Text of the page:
Bishop, Scott R., Mark Lau, Shauna Shapiro, et al. “Mindfulness: A Proposed Operational Definition.” Clinical Psychology: Science and Practice 11.3 (2004): 230–241.
Proposes a conceptualization of mindfulness that includes two facets: (a) cognition, and (b) attitude.
Brown, Kirk W., and Richard M. Ryan. “The Benefits of Being Present: Mindfulness and Its Role in Psychological Well Being.” Journal of Personality and Social Psychology 84.4 (2003): 822–848.
Operationalizes mindfulness from a cognitive perspective and provides evidence for its role in psychological well-being.
Dahl, Cortland J., Antoine Lutz, and Richard J. Davidson. “Reconstructing and Deconstructing the Self: Cognitive Mechanisms in Meditation Practice.” Trends in Cognitive Sciences 19.9 (2015): 515–523.
Provides a detailed description and typology of different types of meditation practice.
Gethin, Rupert. “Buddhist Conceptualizations of Mindfulness.” In Handbook of Mindfulness: Theory, Research, and Practice. Edited by Kirk W. Brown, J. David Creswell, and Richard M. Ryan, 9–39. New York: Guilford, 2015.
Provides an in-depth historical account of Buddhist conceptualizations of mindfulness, and how these relate to conceptualizations found in the West.
Grabovac, Andrea D., Mark A. Lau, and Brandilyn R. Willett. “Mechanisms of Mindfulness: A Buddhist Psychological Model.” Mindfulness 2.3 (2011): 154–166.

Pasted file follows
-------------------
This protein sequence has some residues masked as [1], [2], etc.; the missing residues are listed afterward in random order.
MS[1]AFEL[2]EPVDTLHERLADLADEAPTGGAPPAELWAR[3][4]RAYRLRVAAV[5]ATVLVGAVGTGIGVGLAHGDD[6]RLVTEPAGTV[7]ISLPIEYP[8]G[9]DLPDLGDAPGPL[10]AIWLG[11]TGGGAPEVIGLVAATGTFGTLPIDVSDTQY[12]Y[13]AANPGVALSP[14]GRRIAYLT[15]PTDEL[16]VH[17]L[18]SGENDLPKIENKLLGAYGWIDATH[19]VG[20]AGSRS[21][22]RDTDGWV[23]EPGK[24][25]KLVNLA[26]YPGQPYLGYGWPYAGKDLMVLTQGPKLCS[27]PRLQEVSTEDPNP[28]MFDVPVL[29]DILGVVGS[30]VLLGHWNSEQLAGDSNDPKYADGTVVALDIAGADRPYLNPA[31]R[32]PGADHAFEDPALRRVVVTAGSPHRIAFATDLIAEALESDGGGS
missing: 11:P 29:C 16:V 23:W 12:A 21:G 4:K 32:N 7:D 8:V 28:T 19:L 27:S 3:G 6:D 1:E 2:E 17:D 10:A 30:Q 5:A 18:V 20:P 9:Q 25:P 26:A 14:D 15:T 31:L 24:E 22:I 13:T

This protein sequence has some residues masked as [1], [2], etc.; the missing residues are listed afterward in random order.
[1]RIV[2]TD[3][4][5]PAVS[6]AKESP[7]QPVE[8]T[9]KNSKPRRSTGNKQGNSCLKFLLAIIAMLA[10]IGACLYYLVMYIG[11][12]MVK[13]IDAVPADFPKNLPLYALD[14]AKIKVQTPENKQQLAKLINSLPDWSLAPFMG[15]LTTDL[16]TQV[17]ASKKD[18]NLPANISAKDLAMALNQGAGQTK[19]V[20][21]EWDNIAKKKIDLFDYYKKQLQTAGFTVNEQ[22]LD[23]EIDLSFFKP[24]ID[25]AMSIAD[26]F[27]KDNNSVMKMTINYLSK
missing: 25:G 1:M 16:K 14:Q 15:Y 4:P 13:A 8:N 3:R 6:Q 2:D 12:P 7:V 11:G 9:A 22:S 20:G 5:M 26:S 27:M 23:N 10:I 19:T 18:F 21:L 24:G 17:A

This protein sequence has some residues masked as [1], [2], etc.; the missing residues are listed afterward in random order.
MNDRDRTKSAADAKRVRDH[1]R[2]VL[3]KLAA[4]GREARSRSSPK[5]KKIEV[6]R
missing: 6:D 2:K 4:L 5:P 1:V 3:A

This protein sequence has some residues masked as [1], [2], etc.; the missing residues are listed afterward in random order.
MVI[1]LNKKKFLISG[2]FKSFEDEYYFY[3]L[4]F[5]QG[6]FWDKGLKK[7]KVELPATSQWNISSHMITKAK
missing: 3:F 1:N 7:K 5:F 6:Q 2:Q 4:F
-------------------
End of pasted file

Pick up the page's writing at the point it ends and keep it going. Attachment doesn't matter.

Offers a detailed description from a Buddhist perspective of psychological processes involved in mindfulness practice.
Kabat-Zinn, Jon. Wherever You Go, There You Are: Mindfulness Meditation in Everyday Life. New York: Hyperion, 1994.
Seminal book on the role of mindfulness meditation in day-to-day life. Although not a scientific work, it offers a widely cited definition of mindfulness. It is widely regarded as having launched mindfulness meditation into mainstream public consciousness.
Langer, Ellen. Mindfulness. Reading, MA: Perseus, 1989.
First book by a leading Western psychologist on the topic of mindfulness. Translates Langer’s research for the lay reader. Langer discusses the negative impact of “mindlessness” on business and social relations, and she advocates a greater role for mindfulness in health care and other contexts.
Lindsay, Emily K., Brian Chin, Carol M. Greco, et al. “How Mindfulness Training Promotes Positive Emotions: Dismantling Acceptance Skills Training in Two Randomized Controlled Trials.” Journal of Personality and Social Psychology 115.6 (2018): 944–973.
Randomized control study with an active control demonstrating the importance of acceptance in promoting positive emotions in mindfulness training.
Lindsay, Emily K., and J. David Creswell. “Mechanisms of Mindfulness Training: Monitor and Acceptance Theory (MAT).” Clinical Psychology Review 51 (2017): 48–59.
Outlines the Monitor-and-Acceptance Theory of mindfulness, which proposes a two-dimensional model, including an attentional and attitudinal component.
Olendzki, Andrew. “From Early Buddhist Traditions to Western Psychological Science.” In The Wiley Blackwell Handbook of Mindfulness. Edited by Amanda Ie, Christelle T. Ngnoumen, and Ellen J. Langer, 58–73. Chichester, UK: John Wiley, 2014.
Provides a detailed yet concise account of some of the key differences between mindfulness as understood in Buddhist traditions versus mindfulness as understood by Western psychological science.